This letter will be 13 years old by the time you read it. I just finished folding your laundry. Smoothing over edges and fabric patterns. Picturing you smiling from behind your cute tangle of bedhead in each pair of pajamas; running around in each pair of socks; and in every dress asking me if you can change back into shorts now that we’re home, because “shorts are easier for pretending to be a puppy.” When you read this 13-year-old letter, I may have just washed your laundry one last time before you packed for college, simply to have an excuse once again to picture you in all your clothes, and relive memories that, right now, I can’t even yet imagine.
Maybe I’ll be lucky and you’ll stay at home and commute to college. But you’ve always been independent, and I don’t want to get in the way of your spirit.
I don’t wish to hold you back now, either.
You started kindergarten in your new school two weeks ago. You love it. Even prior to the first day, you pretended to do homework, gleefully. I was directed by you to pretend I was your teacher, and once you received your teacher assignment in the mail I was called by her name.
We had moments of fear and sadness before the first day. When you told me you didn’t know what you would do in a day of kindergarten, I didn’t know the schedule either and felt powerless in my ability to help you. I’m used to having answers or knowing how to get them. By the time you read this I’m sure I’ll have had a lot of practice in feeling powerless and without answers for you.
When we attended parent orientation and left you and Boychild in childcare in the gym, you looked rather brave at first. But when we passed another window into the room and snuck a peek at you, the two of you stood frozen like statues, arms hanging down, looking very scared. A frown crawled across your face and pretty soon I could tell you were bawling. Daddy and I went back in to reassure you because no one else noticed you crying. Girlchild, know that we will always be available for you, to encourage and reassure. Even when you think we don’t see your pain or don’t understand it. Even if no one else sees you or empathizes. I promise you we will be there for you.
You told me then, through tears, “I don’t want you to go! I want to go with you! I just love you so much!” Girlchild, it was so hard to hold myself together, because you could have said that you were afraid or didn’t know anyone, but your words were that you didn’t want to be torn apart from us. You didn’t care that there were other friendly kids around with whom to play. You didn’t care that no one else was crying. I had to choke out, “Please be brave. Only for an hour. We will be right back. Okay?” I worried that this scene would be re-played on the upcoming first day of kindergarten and I found myself overly emotional.
If you are feeling scared and alone and overwhelmed when you read this letter, if college feels like one big empty, echoing gymnasium please be brave. Because, Girlchild, when we came back for you after parent orientation, you smiled through red eyes and came running, and you had had fun, playing games with other kids. You will return home from college, and you will be okay, and you will have had new adventures.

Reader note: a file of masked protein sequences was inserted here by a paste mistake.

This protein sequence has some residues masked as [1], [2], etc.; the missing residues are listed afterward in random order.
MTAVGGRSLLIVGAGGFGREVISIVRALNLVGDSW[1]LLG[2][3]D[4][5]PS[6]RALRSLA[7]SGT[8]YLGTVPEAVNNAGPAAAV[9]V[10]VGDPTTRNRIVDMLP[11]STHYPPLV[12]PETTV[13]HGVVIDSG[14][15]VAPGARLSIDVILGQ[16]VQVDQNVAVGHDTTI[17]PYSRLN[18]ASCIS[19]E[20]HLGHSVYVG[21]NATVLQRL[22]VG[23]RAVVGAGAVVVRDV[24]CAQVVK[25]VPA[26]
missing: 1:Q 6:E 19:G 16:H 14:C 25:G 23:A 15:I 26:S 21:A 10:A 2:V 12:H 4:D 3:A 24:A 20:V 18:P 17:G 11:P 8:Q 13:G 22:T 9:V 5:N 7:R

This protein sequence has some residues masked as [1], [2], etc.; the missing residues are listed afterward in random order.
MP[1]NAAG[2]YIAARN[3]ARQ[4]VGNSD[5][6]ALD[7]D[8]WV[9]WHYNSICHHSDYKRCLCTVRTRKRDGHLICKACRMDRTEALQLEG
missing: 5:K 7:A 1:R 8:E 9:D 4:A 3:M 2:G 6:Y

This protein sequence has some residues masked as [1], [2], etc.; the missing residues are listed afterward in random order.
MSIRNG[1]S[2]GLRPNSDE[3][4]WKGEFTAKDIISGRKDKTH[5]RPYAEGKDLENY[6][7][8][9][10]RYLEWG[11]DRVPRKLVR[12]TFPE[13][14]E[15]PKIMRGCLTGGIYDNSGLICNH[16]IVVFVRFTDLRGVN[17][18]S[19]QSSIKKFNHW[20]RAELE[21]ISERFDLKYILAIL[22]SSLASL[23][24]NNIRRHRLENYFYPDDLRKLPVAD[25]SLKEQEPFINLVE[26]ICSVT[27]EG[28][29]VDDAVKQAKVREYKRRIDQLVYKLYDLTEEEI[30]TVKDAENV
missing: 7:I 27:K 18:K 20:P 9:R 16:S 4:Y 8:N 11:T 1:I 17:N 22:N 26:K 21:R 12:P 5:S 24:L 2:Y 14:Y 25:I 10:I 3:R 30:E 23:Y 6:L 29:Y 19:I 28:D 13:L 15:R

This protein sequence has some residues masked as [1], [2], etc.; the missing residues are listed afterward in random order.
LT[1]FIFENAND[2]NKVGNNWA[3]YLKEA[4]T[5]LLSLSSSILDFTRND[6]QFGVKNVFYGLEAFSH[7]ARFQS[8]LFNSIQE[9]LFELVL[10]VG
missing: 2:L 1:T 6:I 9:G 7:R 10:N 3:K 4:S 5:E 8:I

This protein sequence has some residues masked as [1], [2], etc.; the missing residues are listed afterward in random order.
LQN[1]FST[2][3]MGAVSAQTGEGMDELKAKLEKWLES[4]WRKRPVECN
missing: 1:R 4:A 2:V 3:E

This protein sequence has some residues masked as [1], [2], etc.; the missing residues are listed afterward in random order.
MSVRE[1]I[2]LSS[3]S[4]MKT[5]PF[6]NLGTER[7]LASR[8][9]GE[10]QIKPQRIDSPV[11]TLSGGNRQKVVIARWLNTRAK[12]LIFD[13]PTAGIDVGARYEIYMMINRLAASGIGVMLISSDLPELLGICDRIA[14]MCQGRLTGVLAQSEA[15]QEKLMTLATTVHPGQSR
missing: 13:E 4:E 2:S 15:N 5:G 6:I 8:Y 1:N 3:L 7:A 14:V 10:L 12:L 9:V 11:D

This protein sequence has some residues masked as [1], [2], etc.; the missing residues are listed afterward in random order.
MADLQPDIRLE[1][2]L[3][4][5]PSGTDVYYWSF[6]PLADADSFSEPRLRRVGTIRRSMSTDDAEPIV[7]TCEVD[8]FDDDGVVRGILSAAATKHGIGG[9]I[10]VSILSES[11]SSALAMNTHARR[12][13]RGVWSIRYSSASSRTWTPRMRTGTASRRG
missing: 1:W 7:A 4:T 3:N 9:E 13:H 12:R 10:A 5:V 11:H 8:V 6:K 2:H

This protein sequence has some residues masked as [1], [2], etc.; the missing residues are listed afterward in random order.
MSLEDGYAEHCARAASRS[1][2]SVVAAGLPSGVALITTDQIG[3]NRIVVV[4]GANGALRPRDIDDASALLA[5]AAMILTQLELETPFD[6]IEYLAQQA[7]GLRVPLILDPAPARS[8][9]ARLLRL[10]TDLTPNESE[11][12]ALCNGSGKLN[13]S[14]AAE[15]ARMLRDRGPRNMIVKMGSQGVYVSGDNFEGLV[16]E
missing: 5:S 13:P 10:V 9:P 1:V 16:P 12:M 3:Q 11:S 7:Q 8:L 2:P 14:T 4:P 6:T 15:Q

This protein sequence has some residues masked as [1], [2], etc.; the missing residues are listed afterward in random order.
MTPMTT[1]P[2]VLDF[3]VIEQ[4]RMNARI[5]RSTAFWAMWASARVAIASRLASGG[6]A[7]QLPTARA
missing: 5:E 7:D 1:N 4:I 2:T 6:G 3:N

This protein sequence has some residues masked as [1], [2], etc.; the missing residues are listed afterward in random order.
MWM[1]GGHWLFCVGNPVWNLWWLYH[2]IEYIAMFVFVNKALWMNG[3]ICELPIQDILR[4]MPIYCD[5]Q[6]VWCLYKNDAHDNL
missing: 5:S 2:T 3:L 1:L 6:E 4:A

Before the first day of school, I kept wondering if there was any way to keep you home. Did you really need to go to kindergarten? Should you have gone nearby, for a shorter day, rather than the longer commute to the Catholic school and the longer school day? I knew in my heart what the answer was, but I just couldn’t believe we were at that point in time. From my perspective, I was just bringing you home from the maternity ward what felt like yesterday, and snuggling with you on the couch. I’m guessing I’ve told you that the last 13 years have flown by too, but when you’re 18, living with your parents feels like an eternity. I remember.
I didn’t want you to go and sometimes still don’t. I don’t want to not know what you do all day in school, and not have a preschool teacher give me the summary when I pick you up. I don’t want to think about you feeling sad, scared, alone or worried. If someone is mean to you, I want to be there to tell them to stop. I don’t want to miss you all day. I don’t want to wonder where the last years have gone. I don’t want to count down to the next school vacation when I can be around you more. I don’t want to wonder if you really, really, really know just how deeply I’ve always loved you…how I held you in my arms in your rocking chair in your room when you were a week old, long after you were asleep, and listened to you breathe…and vowed through tears that if anyone ever hurt you they would regret it (your Daddy laughed at me and told me I was “probably a little hormonal”, as I would bet he has tried to tell me as you read this and have left for college…. but…read on about your Daddy; he’s softer than you think).
The day before school you told me, “Mama, we never get that much time together.” And somehow, I agree. This year I’ve made a more conscious effort to spend time together with you, without Boychild, and with fewer distractions. It’s been great, but I think it still feels to both of us like not enough. At night I just want to crawl in bed with you and cuddle (and get kicked around a lot and woken up when you talk in your sleep), and not have to wake you up so early so you can go to school. Right now I want you to be 3 years old again, and tell me, “Mama, you’re my BEST friend.”
The night before kindergarten, my confident girl was in bed with the covers up to her nose saying, “I feel shy” after “I go tomorrow? All day? By myself? Ohhh…” I reassured you that everything would be okay, reminded us both of how excited we were for the new school. But as a parent, it’s no fun to reassure when you aren’t 110% assured yourself. I did my best. And as Daddy and I were finishing up reading to you that night, you asked somewhat randomly, “How do you spell goodness?” Daddy left your room after that, and I heard him downstairs sniffling. How do we spell goodness? We spell it with your name.